Our Top 10 Clyde McPhatter Songs list presents the best Clyde McPhatter Songs like “A Lover’s Question,” “Treasure of Love,” and many more. Without Clyde McPhatter, where would rhythm and blues be today? How about rock and roll between the classics and what’s playing today? McPhatter’s high pitch tenor voice was enough to influence listeners from all walks of life to at least try and imitate the man’s gospel-like performance. At one point in his career, he was the lead tenor from the R&B group Billy Ward and his Dominoes. He later formed his own group, The Drifters, before going solo.
Born on November 15, 1932, in Durham, North Carolina, he was the son of Reverend Baptist George McPhatter. Since the age of five years old, he sang in his father’s church choir along with his siblings. At ten years old, Clyde was a soloist in the choir that sang in a soprano voice.
Going into 1945, the McPhatters moved to Teaneck, New Jersey. While there, Clyde was a student at Chelsior High School, as well as a part-time grocery clerk. Upon graduation, he was promoted to shift manager and worked there full-time. When the family picked up and moved to New York City, Clyde formed his own gospel group, the Mount Lebanon Singers.
After McPhatter won the Amateur Night at Harlem’s Apollo Theater contest in 1950, he humbly returned to the grocery store as its store manager. However, he was later approached to join Billy Ward and his Dominoes. Together, they recorded and released the hit single, “Sixty Minute Man.”
As a member of Billy Ward and his Dominoes, Clyde McPhatter enjoyed the prestige that came as one of the top R&B vocal groups in the United States. What made them even more popular than groups like The Clovers and the Ravens was McPhatter’s high-pitched tenor vocals. Because of this, many recording artists were inspired to copy an art form he already perfected. Artists such as Marv Johnson, Ben E. King, Smokey Robinson, and Sammy Turner were among some of the top vocalists that fashioned themselves after McPhatter.
What kept McPhatter apart from the rest who seemed to follow his queue as a vocalist was his ability to bring the house down as a singer who could merge the very soul of gospel and R&B music together as one musical entity. This newfound popularity in music served as a source of inspiration that would inspire up-and-comers to copy yet another successful formula McPhatter also perfected.
As a member of Billy Ward’s Dominoes, McPhatter was instrumental in the group’s success until 1953. While part of the group, he didn’t earn much as a performer. Instead of being able to capitalize on the fame so he could at least keep up with the cost of daily living, he found himself in a situation where he needed to embark in a more profitable direction.
It also didn’t help when Clyde McPhatter’s lyrical talent was often credited to Clyde Ward or as Billy Ward. He also found himself at odds with Ward which would ultimately give him cause to cut ties and move on. Ward agreed to McPhatter’s decision to leave but only if he would coach a replacement. This was how Jackie Wilson took McPhatter’s place as the group’s new lead tenor. Wilson himself became a big fan of Clyde McPhatter, recognizing him as his key source of influence as he propelled his own career.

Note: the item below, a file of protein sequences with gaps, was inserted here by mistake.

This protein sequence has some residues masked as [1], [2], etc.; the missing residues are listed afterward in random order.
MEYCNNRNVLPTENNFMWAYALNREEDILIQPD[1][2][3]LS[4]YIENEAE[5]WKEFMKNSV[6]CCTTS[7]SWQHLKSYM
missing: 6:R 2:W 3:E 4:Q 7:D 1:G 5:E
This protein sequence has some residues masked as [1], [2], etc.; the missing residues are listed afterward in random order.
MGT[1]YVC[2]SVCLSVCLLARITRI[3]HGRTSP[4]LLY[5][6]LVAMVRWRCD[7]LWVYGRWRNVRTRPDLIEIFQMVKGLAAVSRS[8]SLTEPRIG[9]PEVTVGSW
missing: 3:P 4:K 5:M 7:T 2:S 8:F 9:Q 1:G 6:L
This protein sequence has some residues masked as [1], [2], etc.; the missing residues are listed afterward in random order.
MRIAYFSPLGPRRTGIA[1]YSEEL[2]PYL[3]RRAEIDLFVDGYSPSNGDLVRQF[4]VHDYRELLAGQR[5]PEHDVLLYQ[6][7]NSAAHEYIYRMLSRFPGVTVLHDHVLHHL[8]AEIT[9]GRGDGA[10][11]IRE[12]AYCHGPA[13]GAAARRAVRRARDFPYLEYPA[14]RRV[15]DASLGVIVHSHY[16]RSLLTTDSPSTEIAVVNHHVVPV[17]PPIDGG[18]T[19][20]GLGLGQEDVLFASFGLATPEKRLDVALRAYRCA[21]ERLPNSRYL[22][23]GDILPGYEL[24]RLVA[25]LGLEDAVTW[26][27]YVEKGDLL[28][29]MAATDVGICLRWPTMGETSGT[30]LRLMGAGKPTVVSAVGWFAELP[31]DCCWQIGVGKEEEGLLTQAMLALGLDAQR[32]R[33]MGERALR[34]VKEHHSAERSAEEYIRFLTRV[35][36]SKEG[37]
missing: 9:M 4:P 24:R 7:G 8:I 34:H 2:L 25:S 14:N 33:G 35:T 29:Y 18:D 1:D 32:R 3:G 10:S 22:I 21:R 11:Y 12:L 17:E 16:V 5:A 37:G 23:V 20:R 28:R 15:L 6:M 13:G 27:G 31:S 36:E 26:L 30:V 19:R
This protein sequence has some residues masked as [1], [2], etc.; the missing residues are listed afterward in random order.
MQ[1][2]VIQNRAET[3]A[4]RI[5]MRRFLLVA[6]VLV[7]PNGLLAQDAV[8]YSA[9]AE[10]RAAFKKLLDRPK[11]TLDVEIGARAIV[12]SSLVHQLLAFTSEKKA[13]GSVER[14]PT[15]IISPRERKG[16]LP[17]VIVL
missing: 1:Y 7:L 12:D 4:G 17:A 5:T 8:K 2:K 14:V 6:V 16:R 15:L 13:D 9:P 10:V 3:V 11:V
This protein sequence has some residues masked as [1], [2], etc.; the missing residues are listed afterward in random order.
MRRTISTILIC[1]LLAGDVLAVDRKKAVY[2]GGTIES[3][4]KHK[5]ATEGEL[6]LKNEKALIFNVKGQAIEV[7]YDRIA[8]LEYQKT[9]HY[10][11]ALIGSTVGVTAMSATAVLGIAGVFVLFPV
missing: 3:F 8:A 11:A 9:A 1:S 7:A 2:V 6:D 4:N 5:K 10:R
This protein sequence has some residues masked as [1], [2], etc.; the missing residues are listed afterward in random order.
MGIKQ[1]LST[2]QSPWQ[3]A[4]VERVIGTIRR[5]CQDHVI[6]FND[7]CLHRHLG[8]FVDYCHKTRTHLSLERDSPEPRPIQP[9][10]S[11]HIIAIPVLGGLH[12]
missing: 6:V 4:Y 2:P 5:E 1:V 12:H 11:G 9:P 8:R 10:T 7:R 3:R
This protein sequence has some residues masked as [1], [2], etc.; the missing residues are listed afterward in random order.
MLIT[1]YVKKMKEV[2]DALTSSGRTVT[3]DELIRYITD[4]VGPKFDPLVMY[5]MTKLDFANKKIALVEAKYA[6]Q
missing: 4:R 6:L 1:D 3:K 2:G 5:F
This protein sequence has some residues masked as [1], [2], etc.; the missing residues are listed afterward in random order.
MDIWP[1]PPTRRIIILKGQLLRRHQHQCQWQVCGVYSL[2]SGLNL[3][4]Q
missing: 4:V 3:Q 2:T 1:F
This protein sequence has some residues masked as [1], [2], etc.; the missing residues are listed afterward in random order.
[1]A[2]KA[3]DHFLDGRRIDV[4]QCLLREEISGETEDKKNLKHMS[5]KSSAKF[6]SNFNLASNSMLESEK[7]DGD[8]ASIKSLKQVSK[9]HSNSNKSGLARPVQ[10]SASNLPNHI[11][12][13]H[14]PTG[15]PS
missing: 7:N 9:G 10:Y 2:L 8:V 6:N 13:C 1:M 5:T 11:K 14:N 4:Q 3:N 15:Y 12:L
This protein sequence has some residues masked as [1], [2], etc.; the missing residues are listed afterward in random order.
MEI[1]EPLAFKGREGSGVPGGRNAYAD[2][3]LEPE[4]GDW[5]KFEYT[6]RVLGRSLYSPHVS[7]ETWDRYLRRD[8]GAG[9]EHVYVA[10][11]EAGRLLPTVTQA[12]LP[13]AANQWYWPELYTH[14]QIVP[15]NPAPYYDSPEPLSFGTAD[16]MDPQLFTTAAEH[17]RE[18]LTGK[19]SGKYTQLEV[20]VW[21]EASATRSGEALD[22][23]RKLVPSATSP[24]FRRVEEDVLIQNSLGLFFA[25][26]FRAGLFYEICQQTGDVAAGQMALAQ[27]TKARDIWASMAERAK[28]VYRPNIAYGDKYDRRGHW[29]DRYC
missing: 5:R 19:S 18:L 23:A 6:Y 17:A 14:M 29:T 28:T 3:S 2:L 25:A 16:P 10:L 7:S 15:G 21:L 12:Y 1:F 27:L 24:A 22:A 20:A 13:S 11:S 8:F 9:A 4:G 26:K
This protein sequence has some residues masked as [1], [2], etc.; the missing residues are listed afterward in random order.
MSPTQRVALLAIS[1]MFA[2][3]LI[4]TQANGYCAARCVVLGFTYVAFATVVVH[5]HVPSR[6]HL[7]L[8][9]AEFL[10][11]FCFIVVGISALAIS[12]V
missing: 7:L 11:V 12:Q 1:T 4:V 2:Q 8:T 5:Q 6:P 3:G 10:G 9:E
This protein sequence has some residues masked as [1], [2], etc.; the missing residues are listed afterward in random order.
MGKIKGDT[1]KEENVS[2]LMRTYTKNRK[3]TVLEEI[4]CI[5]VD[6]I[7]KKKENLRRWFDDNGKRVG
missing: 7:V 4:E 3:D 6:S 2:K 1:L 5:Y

Now with Billy Ward and his Dominoes behind him, Clyde McPhatter moved forward by forming the Drifters. This first lineup was singers McPhatter already performed with as Mount Lebanon Singers. In 1953, this new group recorded “Lucille,” a song McPhatter wrote. Unfortunately for the Drifters, the label they were with at the time, Atlantic Records, didn’t have what the executives were looking for at the time. As a result, McPhatter had to replace the lineup with new singers.
First as Clyde McPhatter and the Drifters, “Money Honey” and “Such a Night” were released as singles. Then as The Drifters featuring Clyde McPhatter, the group recorded and released “Honey Love” and “White Christmas.”
After this, McPhatter was sent to the U.S. Army in 1954 and was assigned to Special Services. While serving inside the continental states of the nation, this allowed the man to continue recording. When his tour of duty was finished, he left the Drifters to pursue a musical career as a soloist.
Despite McPhatter’s departure, the Drifters were able to continue as a successful group but with a completely brand new lineup than what McPhatter had before he left. Despite their success, McPhatter had already sold his share of the group to the band’s manager at the time, George Treadwell. This was a decision he later regretted after he realized this left his fellow musicians unable to profit from the tremendous success the Drifters achieved for themselves.
On His Own
Immediately after he was discharged from the military, Clyde McPhatter recorded and released his first hit as a solo artist. It was a duet with Ruth Brown titled “Love Has Joined Us Together.” Shortly after this, he recorded additional notable R&B songs such as “Rock and Cry” and “Seven Days.”
This success led to additional hit singles that would be recorded and released, including “A Lover’s Question” and “Treasure of Love.” It was while still with the Atlantic Records label he earned his first gold record, which was awarded to him by the Recording Industry Association of America.
After his run with Atlantic Records was over McPhatter signed up with MGM Records. He released several more hit songs before moving on to Mercury Records. This successful run continued until “Lover Please” served as his final top ten hit single that would appear on the US Billboard music charts.
Unfortunately for Clyde McPhatter, the tastes of the fans were changing as the 1960s progressed in a direction that forced R&B to share the spotlight with the various sounds coming from rock and roll music. Now facing a downward spiral in popularity as a recording artist, this prompted McPhatter to move to England in 1968 where he still had a loyal fan following. In an effort to maintain his popularity, he recruited British-based ICE to serve as his musical backup.